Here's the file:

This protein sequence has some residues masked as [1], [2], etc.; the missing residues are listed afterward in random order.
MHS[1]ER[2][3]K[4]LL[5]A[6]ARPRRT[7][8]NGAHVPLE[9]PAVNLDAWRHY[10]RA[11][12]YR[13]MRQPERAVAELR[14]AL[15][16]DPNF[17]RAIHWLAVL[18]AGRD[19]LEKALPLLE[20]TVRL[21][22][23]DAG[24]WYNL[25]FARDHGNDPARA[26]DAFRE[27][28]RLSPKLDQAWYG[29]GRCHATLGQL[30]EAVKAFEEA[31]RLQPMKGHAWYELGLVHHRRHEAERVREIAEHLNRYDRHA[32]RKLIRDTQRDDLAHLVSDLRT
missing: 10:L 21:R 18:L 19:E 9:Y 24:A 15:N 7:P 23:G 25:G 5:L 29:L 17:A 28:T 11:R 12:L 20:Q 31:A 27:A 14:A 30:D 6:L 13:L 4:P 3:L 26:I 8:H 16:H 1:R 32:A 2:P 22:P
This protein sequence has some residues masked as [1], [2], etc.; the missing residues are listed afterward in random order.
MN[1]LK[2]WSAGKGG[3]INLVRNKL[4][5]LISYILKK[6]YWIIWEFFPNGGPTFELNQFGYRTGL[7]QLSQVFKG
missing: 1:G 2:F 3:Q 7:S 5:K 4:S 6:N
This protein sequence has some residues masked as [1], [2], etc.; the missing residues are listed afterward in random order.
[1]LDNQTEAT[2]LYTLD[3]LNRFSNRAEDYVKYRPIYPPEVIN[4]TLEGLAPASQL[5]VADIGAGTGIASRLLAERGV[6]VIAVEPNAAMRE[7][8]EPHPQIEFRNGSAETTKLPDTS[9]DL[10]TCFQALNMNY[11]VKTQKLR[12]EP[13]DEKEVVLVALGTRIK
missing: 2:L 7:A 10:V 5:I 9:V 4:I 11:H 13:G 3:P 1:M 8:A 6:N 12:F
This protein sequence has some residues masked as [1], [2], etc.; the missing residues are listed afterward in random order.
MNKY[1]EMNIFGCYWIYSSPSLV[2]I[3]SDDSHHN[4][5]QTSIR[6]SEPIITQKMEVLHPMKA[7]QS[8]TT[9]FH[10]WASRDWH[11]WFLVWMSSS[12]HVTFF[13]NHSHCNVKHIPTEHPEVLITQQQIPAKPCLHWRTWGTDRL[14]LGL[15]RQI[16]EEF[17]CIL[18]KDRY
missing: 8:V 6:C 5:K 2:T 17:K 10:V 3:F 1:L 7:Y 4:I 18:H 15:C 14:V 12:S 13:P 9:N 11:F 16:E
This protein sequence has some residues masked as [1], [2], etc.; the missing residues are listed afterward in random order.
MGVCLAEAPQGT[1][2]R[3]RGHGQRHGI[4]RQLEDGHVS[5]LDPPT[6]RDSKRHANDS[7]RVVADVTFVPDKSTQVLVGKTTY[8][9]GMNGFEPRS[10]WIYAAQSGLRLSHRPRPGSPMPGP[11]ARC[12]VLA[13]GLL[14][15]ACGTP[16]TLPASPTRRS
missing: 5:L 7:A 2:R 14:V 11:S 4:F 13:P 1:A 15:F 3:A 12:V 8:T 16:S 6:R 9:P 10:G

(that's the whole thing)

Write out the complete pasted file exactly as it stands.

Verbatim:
This protein sequence has some residues masked as [1], [2], etc.; the missing residues are listed afterward in random order.
MHS[1]ER[2][3]K[4]LL[5]A[6]ARPRRT[7][8]NGAHVPLE[9]PAVNLDAWRHY[10]RA[11][12]YR[13]MRQPERAVAELR[14]AL[15][16]DPNF[17]RAIHWLAVL[18]AGRD[19]LEKALPLLE[20]TVRL[21][22][23]DAG[24]WYNL[25]FARDHGNDPARA[26]DAFRE[27][28]RLSPKLDQAWYG[29]GRCHATLGQL[30]EAVKAFEEA[31]RLQPMKGHAWYELGLVHHRRHEAERVREIAEHLNRYDRHA[32]RKLIRDTQRDDLAHLVSDLRT
missing: 10:L 21:R 18:L 19:E 9:Y 24:A 15:N 7:P 23:G 25:G 5:L 29:L 17:A 28:T 11:R 12:L 20:Q 31:A 27:A 14:A 30:D 6:L 13:L 4:P 3:L 26:I 8:H 16:H 1:R 32:A 2:P 22:P
This protein sequence has some residues masked as [1], [2], etc.; the missing residues are listed afterward in random order.
MN[1]LK[2]WSAGKGG[3]INLVRNKL[4][5]LISYILKK[6]YWIIWEFFPNGGPTFELNQFGYRTGL[7]QLSQVFKG
missing: 1:G 2:F 3:Q 7:S 5:K 4:S 6:N
This protein sequence has some residues masked as [1], [2], etc.; the missing residues are listed afterward in random order.
[1]LDNQTEAT[2]LYTLD[3]LNRFSNRAEDYVKYRPIYPPEVIN[4]TLEGLAPASQL[5]VADIGAGTGIASRLLAERGV[6]VIAVEPNAAMRE[7][8]EPHPQIEFRNGSAETTKLPDTS[9]DL[10]TCFQALNMNY[11]VKTQKLR[12]EP[13]DEKEVVLVALGTRIK
missing: 2:L 7:A 10:V 5:I 9:V 4:I 11:H 13:G 3:P 1:M 8:A 6:N 12:F
This protein sequence has some residues masked as [1], [2], etc.; the missing residues are listed afterward in random order.
MNKY[1]EMNIFGCYWIYSSPSLV[2]I[3]SDDSHHN[4][5]QTSIR[6]SEPIITQKMEVLHPMKA[7]QS[8]TT[9]FH[10]WASRDWH[11]WFLVWMSSS[12]HVTFF[13]NHSHCNVKHIPTEHPEVLITQQQIPAKPCLHWRTWGTDRL[14]LGL[15]RQI[16]EEF[17]CIL[18]KDRY
missing: 8:V 6:C 5:K 2:T 17:K 10:V 3:F 1:L 7:Y 4:I 18:H 15:C 14:V 12:S 13:P 9:N 11:F 16:E
This protein sequence has some residues masked as [1], [2], etc.; the missing residues are listed afterward in random order.
MGVCLAEAPQGT[1][2]R[3]RGHGQRHGI[4]RQLEDGHVS[5]LDPPT[6]RDSKRHANDS[7]RVVADVTFVPDKSTQVLVGKTTY[8][9]GMNGFEPRS[10]WIYAAQSGLRLSHRPRPGSPMPGP[11]ARC[12]VLA[13]GLL[14][15]ACGTP[16]TLPASPTRRS
missing: 5:L 7:A 2:R 14:V 11:S 4:F 13:P 1:A 15:F 3:A 12:V 8:T 16:S 6:R 9:P 10:G